Written by Martina Mok, SVIHK Head of Programmes & Partnerships
One decade ago, the Creating Shared Value movement was born at Harvard Business School, spurred by a few changemakers’ vision for a radical new way to mobilise the power of business toward society’s unresolved challenges.
Fast forward to 2021, we have just celebrated ten years of the CSV movement growing from concept to practice, fueled by an ever-growing community of changemakers, from the Americas to Asia Pacific, from Europe to Africa and beyond.
What’s next? Will CSV make it into the mainstream? That’s up to you.
As you continue on your journey, I invite you to draw on what our team has learned – and to challenge these – through three-plus years of connecting and enabling Hong Kong’s most passionate changemakers across business, civil and public sectors.
1. Dream Big
Just as an example: People said in 2019 that the vision for CREATIVE COLLISION as a highly experiential non-conference was too ambitious, too complicated, too much for limited resources. With a big dose of teamwork, tenacity and creativity, we’ve pulled it off, every time a little grander. It’s possible to defy the odds, the norm.
Likewise, our community started with a few ambitious, visionary individuals – Gordon Watson, Peter Yates, Kathryn Greenberg, Patricia Lau, Gaëlle Loiseau…to name but a few. With your help, we have propelled the awareness and interest around Creating Shared Value to the boardroom agenda and mainstream media.
Since 2017, we have together touched thousands more individuals, who have gone on to spread and apply CSV approaches across Hong Kong and beyond. It’s all thanks to you and your ripple effect.
2. Convene Diversely
Actively breaking silos is hard, but fun. The key is to be conscious of your echo chamber. We still have a ways to go ourselves to truly achieve tri-sector perspectives, but it’s always our goal. The most common piece of feedback on why CREATIVE COLLISION is enlightening: It uniquely brings together diverse people – not just in terms of business, NGO, social enterprise backgrounds, etc. – but by age, ethnicity, gender, culture, any spectrum.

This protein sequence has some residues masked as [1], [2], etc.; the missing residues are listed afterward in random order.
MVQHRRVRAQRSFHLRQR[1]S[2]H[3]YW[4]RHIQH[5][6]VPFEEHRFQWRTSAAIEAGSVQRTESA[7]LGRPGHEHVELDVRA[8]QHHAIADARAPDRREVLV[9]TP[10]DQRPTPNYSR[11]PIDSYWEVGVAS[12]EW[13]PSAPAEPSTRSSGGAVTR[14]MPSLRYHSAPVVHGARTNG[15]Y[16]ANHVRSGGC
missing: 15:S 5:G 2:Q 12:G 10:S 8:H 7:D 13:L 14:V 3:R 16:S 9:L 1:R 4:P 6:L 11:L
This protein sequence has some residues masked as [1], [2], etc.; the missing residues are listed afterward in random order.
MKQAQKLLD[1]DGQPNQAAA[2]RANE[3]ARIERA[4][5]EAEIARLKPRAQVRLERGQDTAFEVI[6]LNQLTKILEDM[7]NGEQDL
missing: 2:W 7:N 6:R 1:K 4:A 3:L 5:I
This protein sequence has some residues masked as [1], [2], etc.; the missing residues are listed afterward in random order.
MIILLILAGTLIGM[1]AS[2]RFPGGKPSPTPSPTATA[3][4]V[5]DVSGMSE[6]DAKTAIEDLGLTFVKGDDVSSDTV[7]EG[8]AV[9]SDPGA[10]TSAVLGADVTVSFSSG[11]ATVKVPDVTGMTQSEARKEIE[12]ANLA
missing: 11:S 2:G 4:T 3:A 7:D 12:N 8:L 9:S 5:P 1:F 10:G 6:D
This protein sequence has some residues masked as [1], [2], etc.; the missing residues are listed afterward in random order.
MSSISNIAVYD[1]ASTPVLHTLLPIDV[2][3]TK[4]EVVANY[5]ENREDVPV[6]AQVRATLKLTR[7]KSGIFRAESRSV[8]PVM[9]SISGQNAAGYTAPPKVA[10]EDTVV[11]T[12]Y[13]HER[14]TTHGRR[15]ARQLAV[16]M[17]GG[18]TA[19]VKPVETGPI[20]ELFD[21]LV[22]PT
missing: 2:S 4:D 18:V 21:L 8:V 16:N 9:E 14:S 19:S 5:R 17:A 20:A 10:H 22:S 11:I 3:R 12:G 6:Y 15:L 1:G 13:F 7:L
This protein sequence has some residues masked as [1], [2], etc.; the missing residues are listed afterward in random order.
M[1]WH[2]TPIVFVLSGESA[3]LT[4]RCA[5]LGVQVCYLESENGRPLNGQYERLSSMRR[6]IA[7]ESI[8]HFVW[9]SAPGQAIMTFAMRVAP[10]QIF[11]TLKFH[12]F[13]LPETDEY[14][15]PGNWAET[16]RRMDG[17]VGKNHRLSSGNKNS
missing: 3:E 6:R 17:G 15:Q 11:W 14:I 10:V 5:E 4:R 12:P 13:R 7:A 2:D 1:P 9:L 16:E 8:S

The truth is that even social impact, sustainability and innovation events start to attract and rely on the same crowds. How can we build in steps to mix it up – even just across these three, to start? And then look for the mid-career executives searching for purpose, a few frontline social service leaders, a couple public sector servants keen to transform from within, and some brave youth leaders. Curating that mix is an art but absolutely effective, as shown by the quality of ideas at Exec Labs. The same can be applied to convening a task force for redesigning your business.
3. Explore the Gaps
Once you have those voices in the room, make sure to draw them out. To truly unlock the inherent expertise in a group, we design interactions to be flat, equitable – no high stages, more participant voices. Notice the traditional power dynamic and flip it. As convenor, you can empower the underrepresented voice and instill confidence.
Another tool is of course human-centred design, coupled with systems thinking. But while business has been running design thinking sprints for years, often these workshops are missing true diversity in the room, a lack of ownership on resulting ideas, or no clear pathway for an excited individual to refine a promising idea and pitch up and around for resources.